Am I'm Dying?

An essay on how to love this moment

I wrote these lines in August of 2011:

A year ago at this time, I was ignorant of the fact that the walls were about to close in. I felt bad enough to finally make a doctor's appointment (having not slept for more than a few hours for at least a month, and finding myself almost unable to eat due to pain in my mouth), but not bad enough to think anything was really wrong. I had a bump on my jaw that I would half-joke to myself was cancer, but even that didn't alarm me particularly. By Thursday of this coming week I will know that I probably, most likely, have leukemia. I will sit on the grass in the sun in front of my house in a hallucinatory daze, weeping in fear and in joy and in confusion. I will realize I don't know anything about leukemia. I will spend the coming weekend trying to smile, waiting for the results of my biopsy, and trying to figure out how to treat myself and how to avoid chemotherapy.

The world will become very small, the slant of light thin and blinding; the periphery will disappear. I will spend most of the September that I had so looked forward to, that golden child of the calendar, in a series of small, white rooms in an aged brick building downtown. I will spend the rest of it trying to rebuild myself from inside ninety-two pounds of flesh, behind sunken eyes, under a shaved head. The rest of the fall will look much the same.

Sometimes the moment is so big that you can't climb out of it even if you want to. Sometimes the sky falls so far that you find yourself sitting in the clouds.  Sometimes, somehow, gratitude and fear are the same.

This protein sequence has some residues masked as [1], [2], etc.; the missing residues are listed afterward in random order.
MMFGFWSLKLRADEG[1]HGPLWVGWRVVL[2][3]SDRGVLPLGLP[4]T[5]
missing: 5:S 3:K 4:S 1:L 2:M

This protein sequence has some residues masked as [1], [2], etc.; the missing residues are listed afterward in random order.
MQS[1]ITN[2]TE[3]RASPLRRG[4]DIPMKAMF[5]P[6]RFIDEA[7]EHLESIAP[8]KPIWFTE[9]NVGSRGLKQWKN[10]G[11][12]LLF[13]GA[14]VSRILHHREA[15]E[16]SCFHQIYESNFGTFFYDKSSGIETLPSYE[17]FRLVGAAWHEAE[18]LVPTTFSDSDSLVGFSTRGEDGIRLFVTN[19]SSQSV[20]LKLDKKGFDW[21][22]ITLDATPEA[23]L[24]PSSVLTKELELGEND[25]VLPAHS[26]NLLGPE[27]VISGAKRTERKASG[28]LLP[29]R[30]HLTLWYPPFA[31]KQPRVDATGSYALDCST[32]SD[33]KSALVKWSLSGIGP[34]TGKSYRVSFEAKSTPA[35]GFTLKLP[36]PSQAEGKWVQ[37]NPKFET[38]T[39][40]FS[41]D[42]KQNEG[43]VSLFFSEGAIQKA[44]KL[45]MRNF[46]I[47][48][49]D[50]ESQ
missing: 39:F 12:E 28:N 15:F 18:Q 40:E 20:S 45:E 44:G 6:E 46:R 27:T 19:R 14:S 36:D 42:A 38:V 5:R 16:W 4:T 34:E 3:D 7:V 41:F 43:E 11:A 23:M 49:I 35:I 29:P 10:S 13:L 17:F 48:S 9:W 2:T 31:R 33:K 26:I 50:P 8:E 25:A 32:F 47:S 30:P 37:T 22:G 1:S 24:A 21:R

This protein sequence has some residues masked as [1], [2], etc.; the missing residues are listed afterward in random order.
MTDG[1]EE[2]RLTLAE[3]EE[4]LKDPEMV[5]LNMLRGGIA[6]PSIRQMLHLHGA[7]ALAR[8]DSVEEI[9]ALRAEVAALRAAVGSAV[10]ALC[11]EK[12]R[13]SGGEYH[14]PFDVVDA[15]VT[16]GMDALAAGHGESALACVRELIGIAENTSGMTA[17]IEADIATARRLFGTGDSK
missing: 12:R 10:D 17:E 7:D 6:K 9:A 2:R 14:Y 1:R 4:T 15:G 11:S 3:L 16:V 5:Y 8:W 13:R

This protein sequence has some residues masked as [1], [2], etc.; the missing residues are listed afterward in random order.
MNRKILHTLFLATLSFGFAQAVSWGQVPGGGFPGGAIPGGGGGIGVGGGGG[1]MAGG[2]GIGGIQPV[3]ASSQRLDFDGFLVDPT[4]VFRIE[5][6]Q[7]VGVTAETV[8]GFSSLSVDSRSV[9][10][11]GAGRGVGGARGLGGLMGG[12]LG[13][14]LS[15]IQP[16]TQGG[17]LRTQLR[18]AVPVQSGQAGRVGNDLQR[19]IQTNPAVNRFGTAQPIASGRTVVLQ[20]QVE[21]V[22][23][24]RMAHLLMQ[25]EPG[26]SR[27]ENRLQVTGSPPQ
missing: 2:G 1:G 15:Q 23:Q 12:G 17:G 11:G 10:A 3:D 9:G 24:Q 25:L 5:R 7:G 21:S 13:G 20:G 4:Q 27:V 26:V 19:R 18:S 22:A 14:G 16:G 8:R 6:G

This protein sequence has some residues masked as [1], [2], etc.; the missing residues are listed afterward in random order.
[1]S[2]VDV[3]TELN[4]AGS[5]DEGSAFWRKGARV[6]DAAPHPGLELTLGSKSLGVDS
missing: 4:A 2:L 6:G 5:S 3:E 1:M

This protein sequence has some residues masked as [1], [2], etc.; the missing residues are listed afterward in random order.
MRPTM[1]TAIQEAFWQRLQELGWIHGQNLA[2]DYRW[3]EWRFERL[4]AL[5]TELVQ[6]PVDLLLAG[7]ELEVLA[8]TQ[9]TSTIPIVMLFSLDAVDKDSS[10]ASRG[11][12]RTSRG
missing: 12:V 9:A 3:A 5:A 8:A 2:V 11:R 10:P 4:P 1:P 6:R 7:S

I had so many things I wanted to tell you tonight. I am grateful, so grateful, that I will have another day in which to tell them.

There was a moment the year before, between the day I received the diagnosis and the following week when I surrendered to it, that I was driving to a doctor’s appointment and I felt a bird fly out of my chest; clutching the steering wheel I heard myself say, through streaming tears, “I am so grateful.”

This was not gratitude for what felt good, but the opposite: something inside me knew that this pain was a gift and a portal to everything I wanted. All I had to do was survive the journey in the dark.

I didn’t.

I died, and was reborn.

I had little choice, and that was the treasure I was offered. How much more difficult is it to choose to let the old self, the one that is clinging to the familiar, but increasingly unworkable, story that this moment should be different, die? If I want change, shouldn’t I grapple onto that belief?


The only way life goes through transformative growth is if I accept that this, right now, is the most perfect, miraculous, opportunity I could possibly receive in becoming the person I wish to be. I don’t have to stay here, but I have to choose to be here.

Sometimes, the best way to love this life is not to like it very much. Sometimes, the best way to live is to die.

You know you want this. You know that you desire, deeply, to love this moment with effusive joy. But it’s scary to die, and yet, that is the only path forward. If you choose it now, right now, without reservation, it may not be easy. It may not be fun. But it WILL open the door to the life of your dreams.

I can guide you through this darkness; I cannot travel your path but I can mentor your journey through the wisdom won upon my own. And more than that, by going with you I get stronger, wiser, richer. When we choose to heal, the world is healed.

If you'd like to Heal Deeply, Without Drugs, let's talk about what that could look like. Schedule your FREE call.

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